Wildlife Rehabilitation - Care for Orphaned or Injured Wild Raptors

What to do with a baby hawk, eagle or owl?

I just found a bird of prey (a raptor)! How cool is that? Well, not cool, really. Not for you or for the terrified bird that has the potential to slice off one of your misguided fingers. Birds of prey, or birds that rely on a meat source for nutrition, are graceful and awe-inspiring, but are just as difficult as any other bird to rehabilitate. In fact, even wildlife rehabilitators often need special licensing to house and handle birds of prey and other predators. Owls, hawks, falcons, and eagles are all considered raptors. If you find an injured, adult raptor and are unable to easily contain it, call your local wildlife rehabilitator. There will be very little you can do in this situation other than try to steer the injured bird away from obstacles. Even once contained, do not handle the bird of prey. Keep the container in a dark, quiet place and wait for assistance.

Baby raptors are charming little beasts, all fluff, with huge eyes and enormous feet. They are disarmingly cute when they sleep, spread out on their stomachs with their heads to the side. This is drastically different than an adult raptor, which will sleep in an upright position, ready to spring into the air at the slightest sound.

To find a raptor rehabber in your area, click on my nationwide directory of wildlife rehabbers or do an online search for one in your area. In the meantime, you can still care for the eagle or hawk as advised below.

Birds of prey are more prone to imprinting than songbirds, so it is very important that you handle the baby raptor as little as possible. A raptor that has imprinted on a human will not even mate with another raptor, but will look to humans for companionship. So, with this dilemma in mind, what do you do with an abandoned baby bird of prey?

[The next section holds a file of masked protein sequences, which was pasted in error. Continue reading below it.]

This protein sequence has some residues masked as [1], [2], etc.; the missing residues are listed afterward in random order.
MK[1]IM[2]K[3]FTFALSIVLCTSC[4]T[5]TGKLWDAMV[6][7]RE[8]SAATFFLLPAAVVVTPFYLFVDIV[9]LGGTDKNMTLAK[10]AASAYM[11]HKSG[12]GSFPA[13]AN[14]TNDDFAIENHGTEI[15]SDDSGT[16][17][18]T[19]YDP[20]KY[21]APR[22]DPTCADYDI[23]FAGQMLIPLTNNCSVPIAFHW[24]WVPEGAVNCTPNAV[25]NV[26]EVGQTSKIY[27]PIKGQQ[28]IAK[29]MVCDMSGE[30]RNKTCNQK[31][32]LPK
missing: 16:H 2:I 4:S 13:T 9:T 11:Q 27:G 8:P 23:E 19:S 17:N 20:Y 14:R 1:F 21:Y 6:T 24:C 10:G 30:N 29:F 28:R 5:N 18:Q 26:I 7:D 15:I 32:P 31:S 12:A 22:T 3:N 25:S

A general rule of thumb with any bird: If you find a fully-feathered baby raptor hopping around on the ground, it is safe to assume that baby is trying to learn how to fly. Birds at this age will fall out of their nests frequently, and the adult birds overhead will retrieve them in due time. Trial and error is the only way for a bird to learn the ins and outs of flight. If you find a featherless baby raptor or songbird with unopened eyes, place them back into the nest immediately or take them inside for care. You must call a wildlife rehabilitator as soon as possible to ensure a raptor’s survival. Baby birds of prey typically eat only protein (mouse, rodent, etc) and the average homeowner will not have a stash of chopped mouse meat in the refrigerator.

How does a wildlife rehabilitator care for a baby raptor? Because the imprinting process is so vital in birds of prey, most orphans must be fed by way of a species-specific puppet. This means that a hand puppet, designed to look like that particular species of raptor, is used to administer feedings until the baby can tear into its own food. Even though the feeding puppet prevents human imprinting, injuries can sometimes occur to the wildlife expert’s hands. Baby raptors become food aggressive as they mature, a characteristic that ensures survival of the fittest in the wild. Because of this, the rehabilitator’s puppet and hand usually take quite a beating. Warm mouse meat is the typical fare during this time.